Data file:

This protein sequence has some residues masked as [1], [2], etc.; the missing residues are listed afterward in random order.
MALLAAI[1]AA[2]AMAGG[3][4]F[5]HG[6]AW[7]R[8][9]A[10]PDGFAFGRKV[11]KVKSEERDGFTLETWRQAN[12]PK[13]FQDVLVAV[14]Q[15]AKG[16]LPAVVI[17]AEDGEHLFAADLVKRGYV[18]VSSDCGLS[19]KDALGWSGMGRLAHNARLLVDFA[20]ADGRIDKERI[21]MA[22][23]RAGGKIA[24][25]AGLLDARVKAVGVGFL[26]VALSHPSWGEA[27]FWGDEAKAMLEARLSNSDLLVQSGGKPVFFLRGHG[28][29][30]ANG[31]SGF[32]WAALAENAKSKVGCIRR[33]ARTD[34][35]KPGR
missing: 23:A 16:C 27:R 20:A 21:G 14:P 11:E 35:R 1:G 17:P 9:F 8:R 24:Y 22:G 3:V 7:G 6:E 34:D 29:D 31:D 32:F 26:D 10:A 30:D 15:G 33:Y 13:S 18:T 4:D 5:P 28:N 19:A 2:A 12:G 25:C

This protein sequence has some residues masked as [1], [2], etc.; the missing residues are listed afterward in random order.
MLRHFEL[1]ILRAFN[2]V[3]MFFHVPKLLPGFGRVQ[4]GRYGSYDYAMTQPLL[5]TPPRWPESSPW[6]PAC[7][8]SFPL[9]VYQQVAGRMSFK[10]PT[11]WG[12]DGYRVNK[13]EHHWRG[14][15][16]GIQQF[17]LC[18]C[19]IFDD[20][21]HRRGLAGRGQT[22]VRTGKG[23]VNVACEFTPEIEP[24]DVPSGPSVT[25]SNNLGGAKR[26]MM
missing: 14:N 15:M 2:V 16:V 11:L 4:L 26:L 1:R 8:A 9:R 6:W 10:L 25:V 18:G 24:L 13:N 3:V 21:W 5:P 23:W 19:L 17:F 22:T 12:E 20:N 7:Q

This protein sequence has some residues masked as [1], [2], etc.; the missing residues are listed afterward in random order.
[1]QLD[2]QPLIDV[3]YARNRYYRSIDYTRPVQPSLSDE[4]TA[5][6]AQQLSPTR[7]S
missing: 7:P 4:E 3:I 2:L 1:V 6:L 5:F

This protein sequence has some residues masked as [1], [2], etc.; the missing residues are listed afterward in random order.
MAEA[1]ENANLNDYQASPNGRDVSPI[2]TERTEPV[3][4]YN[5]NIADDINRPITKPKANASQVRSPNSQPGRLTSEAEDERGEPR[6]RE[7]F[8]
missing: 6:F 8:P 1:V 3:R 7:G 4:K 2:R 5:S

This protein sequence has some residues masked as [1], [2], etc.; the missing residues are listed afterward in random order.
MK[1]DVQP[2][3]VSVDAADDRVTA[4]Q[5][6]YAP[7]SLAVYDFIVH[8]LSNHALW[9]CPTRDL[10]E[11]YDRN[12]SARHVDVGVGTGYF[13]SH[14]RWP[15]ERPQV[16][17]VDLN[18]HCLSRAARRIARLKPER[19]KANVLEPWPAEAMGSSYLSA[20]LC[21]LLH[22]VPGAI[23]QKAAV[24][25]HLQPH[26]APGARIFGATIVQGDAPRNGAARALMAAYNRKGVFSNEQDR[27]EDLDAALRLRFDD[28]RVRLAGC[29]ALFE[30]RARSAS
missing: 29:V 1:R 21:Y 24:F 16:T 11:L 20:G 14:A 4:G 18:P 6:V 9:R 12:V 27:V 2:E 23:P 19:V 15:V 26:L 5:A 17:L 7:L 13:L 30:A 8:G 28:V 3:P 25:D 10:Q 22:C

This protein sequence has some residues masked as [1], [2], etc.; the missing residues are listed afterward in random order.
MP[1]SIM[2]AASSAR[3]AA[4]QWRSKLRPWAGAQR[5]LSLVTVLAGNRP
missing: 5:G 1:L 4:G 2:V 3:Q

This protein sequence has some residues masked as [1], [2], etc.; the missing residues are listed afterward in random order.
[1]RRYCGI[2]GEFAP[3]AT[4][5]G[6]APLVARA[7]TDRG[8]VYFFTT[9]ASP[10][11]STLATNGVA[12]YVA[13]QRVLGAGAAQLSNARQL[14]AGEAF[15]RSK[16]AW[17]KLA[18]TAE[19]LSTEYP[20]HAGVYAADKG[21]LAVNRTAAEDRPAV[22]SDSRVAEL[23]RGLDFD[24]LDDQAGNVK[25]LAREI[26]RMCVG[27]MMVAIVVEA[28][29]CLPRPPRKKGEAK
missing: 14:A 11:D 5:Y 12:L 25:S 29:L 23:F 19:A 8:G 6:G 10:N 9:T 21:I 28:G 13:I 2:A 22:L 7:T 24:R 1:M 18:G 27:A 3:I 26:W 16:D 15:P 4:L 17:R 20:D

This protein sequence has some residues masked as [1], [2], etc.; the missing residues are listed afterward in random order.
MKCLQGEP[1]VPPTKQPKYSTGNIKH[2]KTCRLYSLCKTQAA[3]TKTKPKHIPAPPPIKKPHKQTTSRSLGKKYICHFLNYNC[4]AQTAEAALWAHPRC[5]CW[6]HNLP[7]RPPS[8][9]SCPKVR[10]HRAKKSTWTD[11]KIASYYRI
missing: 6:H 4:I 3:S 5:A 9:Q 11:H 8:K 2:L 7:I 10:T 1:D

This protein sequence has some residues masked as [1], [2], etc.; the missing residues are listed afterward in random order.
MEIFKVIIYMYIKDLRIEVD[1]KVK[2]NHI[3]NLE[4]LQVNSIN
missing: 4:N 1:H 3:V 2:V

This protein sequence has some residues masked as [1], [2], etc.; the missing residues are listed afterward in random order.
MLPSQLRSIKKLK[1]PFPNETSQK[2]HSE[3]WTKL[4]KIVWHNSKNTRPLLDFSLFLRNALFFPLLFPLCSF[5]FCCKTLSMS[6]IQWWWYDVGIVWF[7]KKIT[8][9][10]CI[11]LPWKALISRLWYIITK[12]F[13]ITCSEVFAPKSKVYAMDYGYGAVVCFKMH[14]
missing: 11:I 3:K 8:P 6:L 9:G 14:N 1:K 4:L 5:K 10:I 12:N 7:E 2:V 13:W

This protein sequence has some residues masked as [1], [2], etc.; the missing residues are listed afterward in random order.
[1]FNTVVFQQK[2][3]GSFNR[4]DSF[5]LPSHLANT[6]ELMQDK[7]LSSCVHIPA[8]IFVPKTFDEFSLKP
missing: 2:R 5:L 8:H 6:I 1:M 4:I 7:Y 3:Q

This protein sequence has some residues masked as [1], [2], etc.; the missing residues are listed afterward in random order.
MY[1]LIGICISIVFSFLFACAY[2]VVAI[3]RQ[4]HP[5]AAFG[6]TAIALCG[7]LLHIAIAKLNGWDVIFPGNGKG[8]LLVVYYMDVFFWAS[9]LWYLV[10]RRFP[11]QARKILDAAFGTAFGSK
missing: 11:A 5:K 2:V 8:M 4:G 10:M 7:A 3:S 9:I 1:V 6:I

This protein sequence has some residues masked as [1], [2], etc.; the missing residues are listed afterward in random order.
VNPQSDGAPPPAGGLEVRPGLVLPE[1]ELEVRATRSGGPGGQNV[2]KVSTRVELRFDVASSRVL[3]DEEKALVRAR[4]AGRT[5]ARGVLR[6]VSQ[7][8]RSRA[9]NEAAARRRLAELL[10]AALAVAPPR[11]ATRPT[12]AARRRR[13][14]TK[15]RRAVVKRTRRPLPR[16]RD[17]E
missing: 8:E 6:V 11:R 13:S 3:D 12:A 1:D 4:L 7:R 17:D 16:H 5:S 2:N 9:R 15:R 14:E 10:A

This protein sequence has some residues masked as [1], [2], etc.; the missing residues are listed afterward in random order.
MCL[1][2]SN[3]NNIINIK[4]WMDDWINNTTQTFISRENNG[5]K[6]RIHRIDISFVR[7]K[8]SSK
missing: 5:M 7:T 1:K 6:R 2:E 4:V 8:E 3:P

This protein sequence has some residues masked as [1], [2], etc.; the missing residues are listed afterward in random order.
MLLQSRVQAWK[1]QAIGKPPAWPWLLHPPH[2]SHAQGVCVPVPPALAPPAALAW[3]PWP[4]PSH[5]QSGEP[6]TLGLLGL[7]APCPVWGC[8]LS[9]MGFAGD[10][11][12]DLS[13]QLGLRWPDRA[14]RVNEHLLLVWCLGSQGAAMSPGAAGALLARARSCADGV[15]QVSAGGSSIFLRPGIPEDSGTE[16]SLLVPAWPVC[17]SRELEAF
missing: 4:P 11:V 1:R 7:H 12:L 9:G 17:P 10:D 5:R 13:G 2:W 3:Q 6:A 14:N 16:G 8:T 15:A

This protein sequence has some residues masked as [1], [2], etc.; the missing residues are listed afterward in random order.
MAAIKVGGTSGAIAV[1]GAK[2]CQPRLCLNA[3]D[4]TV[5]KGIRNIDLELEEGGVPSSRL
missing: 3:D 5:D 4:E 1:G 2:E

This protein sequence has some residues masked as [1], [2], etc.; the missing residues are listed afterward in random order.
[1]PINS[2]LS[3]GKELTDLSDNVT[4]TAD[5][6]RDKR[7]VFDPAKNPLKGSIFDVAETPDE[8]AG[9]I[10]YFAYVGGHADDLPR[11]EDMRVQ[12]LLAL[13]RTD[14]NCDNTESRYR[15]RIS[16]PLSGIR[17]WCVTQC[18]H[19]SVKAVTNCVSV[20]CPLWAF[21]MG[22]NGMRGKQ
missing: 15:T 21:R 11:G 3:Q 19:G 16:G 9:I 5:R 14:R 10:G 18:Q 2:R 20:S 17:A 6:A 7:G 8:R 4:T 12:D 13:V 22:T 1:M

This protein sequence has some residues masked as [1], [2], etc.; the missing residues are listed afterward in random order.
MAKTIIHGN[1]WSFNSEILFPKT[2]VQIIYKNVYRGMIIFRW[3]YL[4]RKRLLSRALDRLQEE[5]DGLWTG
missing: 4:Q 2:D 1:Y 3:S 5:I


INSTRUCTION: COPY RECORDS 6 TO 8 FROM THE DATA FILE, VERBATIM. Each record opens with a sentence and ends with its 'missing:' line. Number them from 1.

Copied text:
This protein sequence has some residues masked as [1], [2], etc.; the missing residues are listed afterward in random order.
MP[1]SIM[2]AASSAR[3]AA[4]QWRSKLRPWAGAQR[5]LSLVTVLAGNRP
missing: 5:G 1:L 4:G 2:V 3:Q

This protein sequence has some residues masked as [1], [2], etc.; the missing residues are listed afterward in random order.
[1]RRYCGI[2]GEFAP[3]AT[4][5]G[6]APLVARA[7]TDRG[8]VYFFTT[9]ASP[10][11]STLATNGVA[12]YVA[13]QRVLGAGAAQLSNARQL[14]AGEAF[15]RSK[16]AW[17]KLA[18]TAE[19]LSTEYP[20]HAGVYAADKG[21]LAVNRTAAEDRPAV[22]SDSRVAEL[23]RGLDFD[24]LDDQAGNVK[25]LAREI[26]RMCVG[27]MMVAIVVEA[28][29]CLPRPPRKKGEAK
missing: 14:A 11:D 5:Y 12:L 25:S 29:L 23:F 19:A 8:G 6:G 10:N 9:T 21:I 28:G 13:I 2:A 22:L 7:T 24:R 1:M 18:G 27:A 3:I 26:W 16:D 15:P 4:L 17:R 20:D

This protein sequence has some residues masked as [1], [2], etc.; the missing residues are listed afterward in random order.
MKCLQGEP[1]VPPTKQPKYSTGNIKH[2]KTCRLYSLCKTQAA[3]TKTKPKHIPAPPPIKKPHKQTTSRSLGKKYICHFLNYNC[4]AQTAEAALWAHPRC[5]CW[6]HNLP[7]RPPS[8][9]SCPKVR[10]HRAKKSTWTD[11]KIASYYRI
missing: 6:H 4:I 3:S 5:A 9:Q 11:H 8:K 2:L 7:I 10:T 1:D